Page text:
Home Skin Care Urea: This is how urea works!

Urea: This is how urea works!

by Josephine Andrews
Published: Last Updated on 389 views

Urea is another term for urea. This occurs as a metabolic product in the human body, but can also be produced artificially. Since urea improves the skin’s moisture content and removes dead skin cells, it is used in cosmetics and medical products. Find out here what urea is, how it works and where it is.

What is urea?

Urea is a white, water-soluble, crystalline substance and an end product of human protein metabolism. The body excretes most of it in the urine, about 20 to 30 grams a day.

In addition, urea is found in the horny layer of the skin (stratum corneum), which is the uppermost skin layer. There it arises due to cornification processes and sweating.

Urea is a natural moisturizing factor (NMF = Natural Moisturizing Factor) in healthy skin – just like lactic acid and amino acids.

That is why it is used, among other things, for dry, scaly, itchy skin that occurs, for example, with diseases such as

  • Ichthyosis (a form of severe dry skin)
  • atopic dermatitis (eczema
  • psoriasis

But urea can also be used if the skin is not pathologically dry and/or just needs to be cared for in a more supple manner.

In cosmetics and skin medicine (dermatology), artificially produced (synthetic) urea is usually used. The synthesis succeeded in 1828 for the first time by the chemist Friedrich Wöhler.

Urea not only has a moisturizing effect, but also has a keratolytic effect. This means that it helps to remove dead skin cells from the horny layer and has a smoothing effect on dry skin.

In addition, urea is approved as a food additive E 927b. In this context, it serves as a stabilizer.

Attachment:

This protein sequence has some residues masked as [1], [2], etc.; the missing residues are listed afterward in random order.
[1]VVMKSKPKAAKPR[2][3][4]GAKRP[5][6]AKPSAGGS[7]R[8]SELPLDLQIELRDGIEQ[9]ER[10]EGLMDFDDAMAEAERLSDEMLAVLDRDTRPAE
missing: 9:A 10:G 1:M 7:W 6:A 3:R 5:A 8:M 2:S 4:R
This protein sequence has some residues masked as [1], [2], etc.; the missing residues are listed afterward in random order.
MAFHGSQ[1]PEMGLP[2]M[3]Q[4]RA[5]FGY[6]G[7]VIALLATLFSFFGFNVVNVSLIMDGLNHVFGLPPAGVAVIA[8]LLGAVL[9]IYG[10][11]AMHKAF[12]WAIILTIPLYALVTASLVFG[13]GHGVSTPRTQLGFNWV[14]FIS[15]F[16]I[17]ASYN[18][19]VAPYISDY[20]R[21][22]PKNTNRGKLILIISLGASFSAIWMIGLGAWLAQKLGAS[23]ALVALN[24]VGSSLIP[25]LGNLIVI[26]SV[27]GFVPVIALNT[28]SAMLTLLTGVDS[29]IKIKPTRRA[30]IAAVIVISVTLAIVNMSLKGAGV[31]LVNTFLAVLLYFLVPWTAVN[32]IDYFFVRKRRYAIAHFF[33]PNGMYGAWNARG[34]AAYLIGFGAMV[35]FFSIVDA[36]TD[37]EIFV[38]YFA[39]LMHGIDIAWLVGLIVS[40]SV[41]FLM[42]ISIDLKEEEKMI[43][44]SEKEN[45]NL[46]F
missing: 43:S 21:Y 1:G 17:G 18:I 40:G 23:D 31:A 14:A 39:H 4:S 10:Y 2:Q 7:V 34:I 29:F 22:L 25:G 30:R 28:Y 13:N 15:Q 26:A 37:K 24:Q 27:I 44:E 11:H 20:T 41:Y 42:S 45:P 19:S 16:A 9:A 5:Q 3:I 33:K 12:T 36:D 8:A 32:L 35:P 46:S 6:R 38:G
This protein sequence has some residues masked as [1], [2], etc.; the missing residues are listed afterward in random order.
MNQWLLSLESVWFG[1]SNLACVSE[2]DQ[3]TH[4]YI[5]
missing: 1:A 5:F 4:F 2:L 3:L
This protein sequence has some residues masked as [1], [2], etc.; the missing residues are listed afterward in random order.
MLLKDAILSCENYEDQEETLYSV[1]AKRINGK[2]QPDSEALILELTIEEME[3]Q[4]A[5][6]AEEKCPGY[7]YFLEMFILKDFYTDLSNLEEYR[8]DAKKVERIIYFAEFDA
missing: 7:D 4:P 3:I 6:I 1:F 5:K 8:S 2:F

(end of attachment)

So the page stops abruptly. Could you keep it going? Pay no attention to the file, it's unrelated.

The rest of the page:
This is how urea works

Since urea helps the skin to bind water and thereby increases its moisture content, it is found in various products for the care of dry skin, but also in medicines for the treatment of dry or itchy skin. Urea also calms the itching from a certain concentration.

In addition, urea helps with certain fungal infections, for example nail fungus/onychomycoses. Since it has a horn-dissolving effect, it can also be used against corns.

In order for certain active ingredients to penetrate the skin better, urea is sometimes used as a so-called penetration agent in corresponding (medicinal) products – for example corticosteroids for inflammation and allergies.

How urea works depends on the concentration in the product. The following dosage forms and the associated effects are currently available:

  • up to 10 percent urea: moisturizer (for skin care)
  • from 10 percent urea: moisturizing effect – for example for very dry skin, eczema and psoriasis.
  • from 20 percent urea: softening, skin-smoothing effect – for example in chronic irritant hand dermatitis, hand eczema.
  • from 30 percent urea: peeling effect – for example in severely calloused skin diseases.
  • from 40 percent urea: peeling and antimycotic (against fungal infestation) effect – for example in case of excessive cornification of the skin or nail fungus.

Urea also helps to protect the skin from drying out by sealing the skin barrier. It also supports regeneration and relieves irritation.

Creams, shampoos & Co.: These products with urea are available

Thanks to its moisture-regulating, peeling and skin-smoothing properties, urea is a popular active ingredient in skin cosmetics.

Especially in moisturizing care products, so-called moisturizers, there is often urea. There are also special creams, body lotions, facial care or even shampoos with urea.

While urea creams and lotions primarily care for skin that is naturally dry due to cold, heating air or naturally dry, shampoo or hair tonic soothe dry, itchy scalp. Urea is also a popular active ingredient in anti-aging products because it makes the skin look smoother.

In general, urea is considered to be very well tolerated and free of side effects. However, avoid contact with the eyes and injured skin during use – otherwise there is a risk of painful irritation.

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